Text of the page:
CLEVELAND – For those who might have missed it, Cubs outfielder Jorge Soler skipped the ski mask and extra layers when he started in right field on a 43-degree night the last game of this World Series played at Progressive Field.
Credit Kyle Schwarber with another shocker for the Cubs.
“Schwarber showed me how to do it,” said Soler, historically the most temperature sensitive player on the Cubs’ roster – who has a sub-.200 career average in sub-50-degree temps.
As the Cubs and Indians play the first World Series game in November in 15 years Tuesday night, the temperatures in Cleveland are expected to be unseasonably warm. But if that changes with a sudden north-wind blast, Soler said he’s ready.
“It doesn’t bother me anymore,” said Soler, who was 0-for-2 with a walk in the Cubs’ frigid Game 2 victory. “It bothered me in the past, but this year I prepared myself mentally to not let it bother me.”
That’s thanks to Schwarber, the Ohio native, who taught him how to trick his mind against the cold, Soler said.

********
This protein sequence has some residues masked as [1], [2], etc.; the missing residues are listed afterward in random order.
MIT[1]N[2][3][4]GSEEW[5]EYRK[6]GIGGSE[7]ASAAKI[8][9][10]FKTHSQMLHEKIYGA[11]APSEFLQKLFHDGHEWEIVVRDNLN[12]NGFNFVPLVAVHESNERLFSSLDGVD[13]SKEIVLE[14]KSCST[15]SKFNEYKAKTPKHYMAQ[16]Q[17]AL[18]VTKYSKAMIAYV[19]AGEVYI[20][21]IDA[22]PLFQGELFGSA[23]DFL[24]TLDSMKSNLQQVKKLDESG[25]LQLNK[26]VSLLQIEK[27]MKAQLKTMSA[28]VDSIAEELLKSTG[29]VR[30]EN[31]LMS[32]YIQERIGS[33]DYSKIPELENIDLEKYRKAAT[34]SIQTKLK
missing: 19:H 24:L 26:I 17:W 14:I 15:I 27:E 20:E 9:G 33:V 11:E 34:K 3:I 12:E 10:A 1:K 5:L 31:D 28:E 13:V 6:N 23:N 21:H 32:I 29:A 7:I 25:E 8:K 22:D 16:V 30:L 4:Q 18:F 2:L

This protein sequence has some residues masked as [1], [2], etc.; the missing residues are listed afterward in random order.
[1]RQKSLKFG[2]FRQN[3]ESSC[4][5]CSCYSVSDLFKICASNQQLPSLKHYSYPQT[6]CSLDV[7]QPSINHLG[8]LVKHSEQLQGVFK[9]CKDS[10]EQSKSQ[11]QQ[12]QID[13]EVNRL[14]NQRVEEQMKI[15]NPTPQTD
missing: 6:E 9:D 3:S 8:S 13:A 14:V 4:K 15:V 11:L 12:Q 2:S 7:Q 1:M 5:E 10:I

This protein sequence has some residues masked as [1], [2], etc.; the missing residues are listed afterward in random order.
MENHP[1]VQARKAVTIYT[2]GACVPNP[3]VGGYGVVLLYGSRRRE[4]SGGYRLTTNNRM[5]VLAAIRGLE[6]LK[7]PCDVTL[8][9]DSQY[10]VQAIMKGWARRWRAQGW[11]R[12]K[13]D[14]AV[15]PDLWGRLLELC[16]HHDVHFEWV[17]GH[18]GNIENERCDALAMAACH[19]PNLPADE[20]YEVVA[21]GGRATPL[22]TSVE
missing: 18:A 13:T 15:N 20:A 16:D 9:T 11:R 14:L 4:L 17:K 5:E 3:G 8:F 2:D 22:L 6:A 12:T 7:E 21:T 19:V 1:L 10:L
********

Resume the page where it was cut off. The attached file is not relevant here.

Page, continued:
“I just tell myself that it’s not cold, even though it is,” Soler said in Spanish, through team translator Mateo Moreno. “It affected me before because I knew it was cold, but I’m trying to block that out in my head now.”
Soler, who has a career .169 average in sub-50 temps, improved slightly to 3-for-15 (.200) with six walks (.429 on-base percentage) this year.
Schwarber made an impression even before saying anything, Soler said: “He doesn’t feel that cold. He plays in short-sleeve shirts. He knows how to handle it.”
All hands on deck
Manager Joe Maddon said Jon Lester is in play for a relief appearance if needed to help survive or close out the series after pitching just six innings Sunday night in Game 5.
“There’s a lot of subplots going on,” said Maddon, who suggested he might hold Lester’s personal catcher David Ross back from pinch-hitting duties until knowing whether he might use Lester.
Maddon also said Aroldis Chapman could be available out of the bullpen – possibly for more than an inning – as soon as Tuesday, just two nights after throwing 42 pitches in a career-high 2 2/3 innings.
“I’ll talk to him [before Tuesday’s game],” Maddon said. “He’s a pretty strong guy. Beyond that, I don’t think we’ve overused him to this point, just talking about the latter part of the season and the playoffs.
“I’ll definitely listen to what he has to say. I’m betting that he would probably think that he would be good for two innings, I would imagine, [Tuesday]. But if not, we’ll take what he can give us and then work forward from there.”